I’ve been traveling. To the Shetland Islands, Scotland. Not very typical cheese land, but still. I was there for other reasons than cheese, so I did not visit the only cheese factory there is on the island, Shetland Cheese situated in Skeld, a 45-minute-drive from Lerwick.
I did take a cheese platter at the hotel where I lived, though. All pasteurized and OK but not extraordinary. Rather mild.
At the local Tesco I found White Stilton which I had never had before. I will leave that for a later occasion. Th other cheese I found was from The Orkney Cheese Company. A 200g flow pack wrapped piece of cheese. Pretty sceptical this guy, but I’ve heard cheese from the Orkney Islands is pretty good. Well, the main cheese i have heard from but never tasted is Seator’s Orkney.
I did not taste the Orkney Mature Scottish Island Cheddar until I arrived home. And I must admit as I have tasted it over a few days it brings out more each time. The only thing I cannot find is a nutty taste that the manufacturer says it shows. I am not able to detect it.
This cheese has a special story. During the last war the Orkney Island received some 60 000 servicemen that were based on the island. After a while 550 POW arrived as well. Not so much the POW, but the 60 000 servicemen posed a food challenge. The farmers were not prepared for this, but they had to step up production rather rapidly to avoid lack of milk, meat and local produce. That worked out fine.
But eventually peace arrived and all the servicemen went home. So did the POWs. The latter left behind them a beauty of a chapel that can still be visited. The former a huge surplus of everything farmed. Long story short, a cooperative was formed and a dairy built and inaugurated in 1946. The rest i history. You can find cheese from the Orkney’s all over Britain and maybe abroad as well, I do not know.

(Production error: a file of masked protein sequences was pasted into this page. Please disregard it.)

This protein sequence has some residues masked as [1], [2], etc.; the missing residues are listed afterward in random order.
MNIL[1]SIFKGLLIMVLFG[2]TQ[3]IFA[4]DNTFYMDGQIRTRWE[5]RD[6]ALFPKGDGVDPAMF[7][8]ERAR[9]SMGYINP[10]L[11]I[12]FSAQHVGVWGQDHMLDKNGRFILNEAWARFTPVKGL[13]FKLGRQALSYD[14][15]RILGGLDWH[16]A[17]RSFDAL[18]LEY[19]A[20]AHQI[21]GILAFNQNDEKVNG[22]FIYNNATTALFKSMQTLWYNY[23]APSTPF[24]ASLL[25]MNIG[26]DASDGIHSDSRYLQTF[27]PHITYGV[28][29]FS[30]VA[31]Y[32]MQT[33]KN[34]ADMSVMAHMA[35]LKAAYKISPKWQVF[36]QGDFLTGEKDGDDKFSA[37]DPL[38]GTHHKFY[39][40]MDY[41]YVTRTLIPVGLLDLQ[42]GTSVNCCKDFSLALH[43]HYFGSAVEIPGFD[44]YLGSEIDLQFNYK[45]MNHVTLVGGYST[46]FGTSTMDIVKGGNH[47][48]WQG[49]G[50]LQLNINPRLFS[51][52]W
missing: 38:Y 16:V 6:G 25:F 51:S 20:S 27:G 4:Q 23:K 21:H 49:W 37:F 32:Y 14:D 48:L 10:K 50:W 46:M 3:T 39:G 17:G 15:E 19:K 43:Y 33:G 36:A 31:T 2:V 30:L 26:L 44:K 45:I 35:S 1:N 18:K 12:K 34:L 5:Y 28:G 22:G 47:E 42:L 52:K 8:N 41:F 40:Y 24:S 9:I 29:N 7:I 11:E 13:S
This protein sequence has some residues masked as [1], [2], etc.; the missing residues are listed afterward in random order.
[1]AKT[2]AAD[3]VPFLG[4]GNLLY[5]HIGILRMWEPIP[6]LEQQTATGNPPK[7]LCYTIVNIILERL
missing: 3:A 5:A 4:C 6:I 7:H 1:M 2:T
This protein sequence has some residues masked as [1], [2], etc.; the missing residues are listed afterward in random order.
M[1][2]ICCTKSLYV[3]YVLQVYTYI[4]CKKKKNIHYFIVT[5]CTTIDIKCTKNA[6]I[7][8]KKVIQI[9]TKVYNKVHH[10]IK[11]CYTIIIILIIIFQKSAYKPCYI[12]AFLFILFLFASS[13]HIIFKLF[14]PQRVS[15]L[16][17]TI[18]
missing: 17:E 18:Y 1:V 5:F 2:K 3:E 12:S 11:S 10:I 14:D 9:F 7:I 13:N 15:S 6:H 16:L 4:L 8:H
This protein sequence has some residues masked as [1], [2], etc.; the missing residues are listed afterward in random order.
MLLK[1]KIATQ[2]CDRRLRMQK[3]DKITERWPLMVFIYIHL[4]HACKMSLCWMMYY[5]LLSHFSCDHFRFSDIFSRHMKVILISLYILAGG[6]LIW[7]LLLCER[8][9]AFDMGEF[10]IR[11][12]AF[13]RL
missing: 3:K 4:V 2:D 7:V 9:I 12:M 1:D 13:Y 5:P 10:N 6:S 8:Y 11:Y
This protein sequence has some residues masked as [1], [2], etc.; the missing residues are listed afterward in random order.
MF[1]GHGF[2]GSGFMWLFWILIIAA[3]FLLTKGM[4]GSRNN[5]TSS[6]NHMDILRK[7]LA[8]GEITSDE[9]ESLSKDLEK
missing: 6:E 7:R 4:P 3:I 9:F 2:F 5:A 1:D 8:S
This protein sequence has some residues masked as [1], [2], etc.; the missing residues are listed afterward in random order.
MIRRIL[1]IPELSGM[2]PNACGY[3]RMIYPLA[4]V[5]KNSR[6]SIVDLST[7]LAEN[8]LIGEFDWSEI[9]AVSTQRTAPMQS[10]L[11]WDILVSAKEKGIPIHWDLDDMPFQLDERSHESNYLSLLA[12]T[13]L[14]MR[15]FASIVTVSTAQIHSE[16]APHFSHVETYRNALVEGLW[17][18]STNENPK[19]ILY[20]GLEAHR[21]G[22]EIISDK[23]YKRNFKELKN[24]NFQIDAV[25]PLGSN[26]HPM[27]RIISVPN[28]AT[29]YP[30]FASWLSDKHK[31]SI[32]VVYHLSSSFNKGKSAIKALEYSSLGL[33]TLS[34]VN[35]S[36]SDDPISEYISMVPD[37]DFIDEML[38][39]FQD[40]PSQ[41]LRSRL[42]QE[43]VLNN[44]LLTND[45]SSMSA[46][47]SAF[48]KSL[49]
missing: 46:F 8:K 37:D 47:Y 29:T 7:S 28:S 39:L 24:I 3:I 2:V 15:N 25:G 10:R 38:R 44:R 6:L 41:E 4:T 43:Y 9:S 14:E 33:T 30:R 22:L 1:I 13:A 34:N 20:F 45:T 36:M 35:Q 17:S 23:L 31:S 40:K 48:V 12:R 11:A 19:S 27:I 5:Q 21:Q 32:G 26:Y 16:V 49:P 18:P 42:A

It is pasteurized I must admit. With only 26 members of this cooperative I think it should be possible the make unpasteurized cheese. It is matured for a while as well, so the risk of contamination is rather low I would reckon. Awarded PGI (Protected Geographical Indication) in 2013, something of which they are, quite understandably, very proud.
Good for cooking as well as most cheaddars, should add a fine touch to any dish.
Rather milky I would say. Creamy texture in the mouth. Mild but with a lot of body and rather long for a pasteurized cheese. Distinct saltiness, but nothing like the levels you may find in blue cheeses. Rather balanced I would say.
They make whisky on the Islands, but I am not familiar with the style. If it has too much smoke it will definitely kill the cheese. So if whisky is your preferred pairing you should look for a very mild one. Ale would pair well, I am a fan of Bitter from my student days in Manchester. Otherwise a good cup of tea.